WHITE ESTATE BRANCH OFFICE. Established in 1961, the White Estate office at Andrews University was the first branch office of the Ellen G. White Estate. The establishment of the branch office was originally purely for the purpose of preserving Ellen White related materials in the event of a nuclear disaster in Washington DC. But by 1965, due to demand for access to the Ellen White writings, there was a functioning office and organized collection to support the training program of the Seventh-day Adventist Theological Seminary located at Andrews University. A complete set of Ellen G. White letters and manuscripts, rich in original copies, and many other important materials were transferred to the Andrews office and became the core of the collection. Hedwig (Hedy) Jemison was connected with the center from its inception till her retirement in 1985. She served first as secretary and later as an associate director of the White Estate. She was followed by William Fagal who directed the branch office until August of 2003. In 1982 the White Estate Branch Office was relocated from the Seminary building where it had resided since 1961 to a much larger location on the lower level of the James White Library, near the Adventist Heritage Center. The holdings grew to include additional primary and secondary sources related to Ellen G. White. Of particular importance was the greatly expanded document file which contains extensive resources.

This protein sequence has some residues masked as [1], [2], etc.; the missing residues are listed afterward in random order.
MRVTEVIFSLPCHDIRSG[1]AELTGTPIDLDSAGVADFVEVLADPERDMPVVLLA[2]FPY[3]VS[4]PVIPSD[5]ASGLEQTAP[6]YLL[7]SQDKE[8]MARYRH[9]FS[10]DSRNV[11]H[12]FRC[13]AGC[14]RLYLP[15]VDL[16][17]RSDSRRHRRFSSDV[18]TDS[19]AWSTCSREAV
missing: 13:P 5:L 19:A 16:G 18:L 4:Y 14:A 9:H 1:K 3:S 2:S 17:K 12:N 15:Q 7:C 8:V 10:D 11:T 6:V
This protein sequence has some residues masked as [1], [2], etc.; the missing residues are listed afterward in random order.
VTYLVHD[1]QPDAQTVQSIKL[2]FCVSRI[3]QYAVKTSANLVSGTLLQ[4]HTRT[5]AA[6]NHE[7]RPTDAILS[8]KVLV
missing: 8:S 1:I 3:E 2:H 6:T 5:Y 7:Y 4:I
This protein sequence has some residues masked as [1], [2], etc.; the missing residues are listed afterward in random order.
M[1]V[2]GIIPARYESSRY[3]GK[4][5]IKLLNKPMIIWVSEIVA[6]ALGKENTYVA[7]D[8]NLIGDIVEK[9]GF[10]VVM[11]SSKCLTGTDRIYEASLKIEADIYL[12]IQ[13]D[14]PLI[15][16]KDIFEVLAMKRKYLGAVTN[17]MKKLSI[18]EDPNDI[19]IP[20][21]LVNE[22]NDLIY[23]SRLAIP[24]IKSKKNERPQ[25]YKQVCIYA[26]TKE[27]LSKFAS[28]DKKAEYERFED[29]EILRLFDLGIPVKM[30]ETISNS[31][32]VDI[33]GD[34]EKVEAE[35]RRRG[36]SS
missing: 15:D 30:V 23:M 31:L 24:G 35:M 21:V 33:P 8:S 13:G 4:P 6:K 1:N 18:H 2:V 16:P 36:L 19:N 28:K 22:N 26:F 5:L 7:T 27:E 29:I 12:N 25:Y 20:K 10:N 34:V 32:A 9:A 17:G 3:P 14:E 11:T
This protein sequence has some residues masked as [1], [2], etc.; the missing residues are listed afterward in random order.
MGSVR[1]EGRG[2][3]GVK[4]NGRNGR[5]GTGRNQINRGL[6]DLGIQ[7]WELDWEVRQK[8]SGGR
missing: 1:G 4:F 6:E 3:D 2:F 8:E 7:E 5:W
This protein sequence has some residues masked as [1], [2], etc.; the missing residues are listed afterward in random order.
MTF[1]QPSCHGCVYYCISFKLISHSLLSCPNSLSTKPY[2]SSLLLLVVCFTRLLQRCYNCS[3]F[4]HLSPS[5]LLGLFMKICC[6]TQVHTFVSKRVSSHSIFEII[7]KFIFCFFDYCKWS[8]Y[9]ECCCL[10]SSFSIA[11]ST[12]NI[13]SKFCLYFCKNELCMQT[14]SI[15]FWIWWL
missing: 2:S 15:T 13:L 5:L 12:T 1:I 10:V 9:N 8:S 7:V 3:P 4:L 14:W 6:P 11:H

TODAY. In 2000 the White Estate Branch office and the Adventist Heritage Center were physically integrated in the south end of the first floor of the James White library. This allowed for a more efficient use of space and centralized access to Adventist related materials. In November 2003, the Center for Adventist Research was officially organized through an administrative integration of the two entities under the leadership of Merlin Burt and Jim Ford, as director and associate director respectively. With an integrated mission the new Center is positioned to be of greater service to the Church than were the individual entities.
Adventist Heritage Resources
The largest part of the Center’s collections are published and unpublished resources by or about the Seventh-day Adventist Church. Among these resources are the following subgroups, most of which may be located via the James White Library catalog.
Books, Pamphlets, and Microforms
The Center holds nearly 60,000 books, over 2,000 Andrews University dissertations and theses, close to 30,000 other text materials, and 12,600 microforms. These items are collected in as many editions and physical appearances, and languages as possible. English is the principal language of the collection, but non-English publications and materials are also extensively collected.
Official Church Publications and Records
Researchers will find in these resources a wealth of information. These include publications from the local church to the General Conference, church bulletins, church record books, the histories of local churches, conference directories, year books from many educational institutions, General Conference Bulletins, the Church Manual, Seventh-day Adventist Yearbook, and the Working Policy of the General Conference, North American Division, and many other world divisions.
Seventh-day Adventist Periodicals